“Are you ok, Juliana,” Hillary asked.
“Yes,” Juliana replied and raised the glass to her lips. She took a small sip and enjoyed the sweetness of the drink. Then she squeezed her eyes shut when the bitter after taste danced on her tongue.
Hillary and Jase laughed as they expected that reaction. “You remember our first drink,” Jase asked. “I can’t believe we broke into your dad’s drink cabinet! How old were we? Like…12?”
“Yeah. As if my dad didn’t already hate me enough,” she snorted. She changed gears and asked, “Do you like it, Juliana?”
“Is ok,” she said.
Jase began talking about something at work while Juliana’s eyes began to roam around the club. She saw that there were many pieces of art around and wanted to go check them out. “I can look,” she asked while pointing at a painting.
“Sure, go ahead,” Hillary said.
Juliana got up and went downstairs. She loved art. She wasn’t terribly good at painting yet, but she painted as often as she could. Before coming to Willow Creek, her dream was to be a painter extraordinaire and sell her own collections in an art gallery. It’s still her dream, but now she believes that she could actually do it one day.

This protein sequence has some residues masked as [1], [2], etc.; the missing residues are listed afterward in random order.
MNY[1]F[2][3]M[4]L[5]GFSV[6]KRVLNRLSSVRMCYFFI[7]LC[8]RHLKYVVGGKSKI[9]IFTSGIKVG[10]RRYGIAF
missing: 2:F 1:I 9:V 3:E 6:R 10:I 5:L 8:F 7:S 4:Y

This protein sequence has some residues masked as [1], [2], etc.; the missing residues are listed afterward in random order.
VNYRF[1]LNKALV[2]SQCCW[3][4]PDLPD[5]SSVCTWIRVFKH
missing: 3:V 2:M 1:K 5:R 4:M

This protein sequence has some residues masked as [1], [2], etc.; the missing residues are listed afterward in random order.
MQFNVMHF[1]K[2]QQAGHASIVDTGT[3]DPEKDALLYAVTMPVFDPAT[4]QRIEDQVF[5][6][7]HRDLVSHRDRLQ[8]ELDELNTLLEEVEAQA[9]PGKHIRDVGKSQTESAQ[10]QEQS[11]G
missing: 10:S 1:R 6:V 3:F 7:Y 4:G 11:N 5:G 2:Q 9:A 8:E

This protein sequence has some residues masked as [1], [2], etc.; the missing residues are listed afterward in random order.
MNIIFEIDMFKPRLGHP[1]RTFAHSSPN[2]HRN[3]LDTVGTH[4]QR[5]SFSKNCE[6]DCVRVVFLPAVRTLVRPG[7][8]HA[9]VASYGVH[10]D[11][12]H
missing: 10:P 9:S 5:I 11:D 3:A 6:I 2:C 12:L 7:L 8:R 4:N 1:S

She walked along the walls, looking at all the paintings, when she was interrupted by a man. “They are beautiful, aren’t they,” the man said.
Juliana was a bit startled by him as people normally didn’t strike up conversations with her. But, she thought he had a kind face. She smiled at him and went back to viewing the portrait.
“I’m sorry. I didn’t mean to scare you. It’s just that people don’t normally come to a bar to look at art, so I saw we had something in common.”
Juliana kept looking at the artwork. She had no clue what this dude was saying, but she thought he had a nice voice.
“Forgive me. I’m being terribly rude. My name is Kevin….What’s your name?”
She wasn’t sure if she should give him her name or ignore him. She hadn’t come across any unsavory charlatans yet, but she knew a lot of them back home. But, he had a really kind face. “Juliana,” she said finally.
“It is very nice to meet you, Juliana. That’s a really beautiful name. If you don’t mind me asking…where are you from? I couldn’t help but notice your accent.”
“Ahhh! I know that place well. I have business partners there.”
“Juliana,” Hillary interrupted. “There you are! I thought you ran off. Who’s your cute friend?”
“I’m Kevin Garland,” he said an extended his hand to her.
“I’m Hillary Humphries. The pleasure is all mine,” she flirted.
“I’m Jase,” he said making his presence known.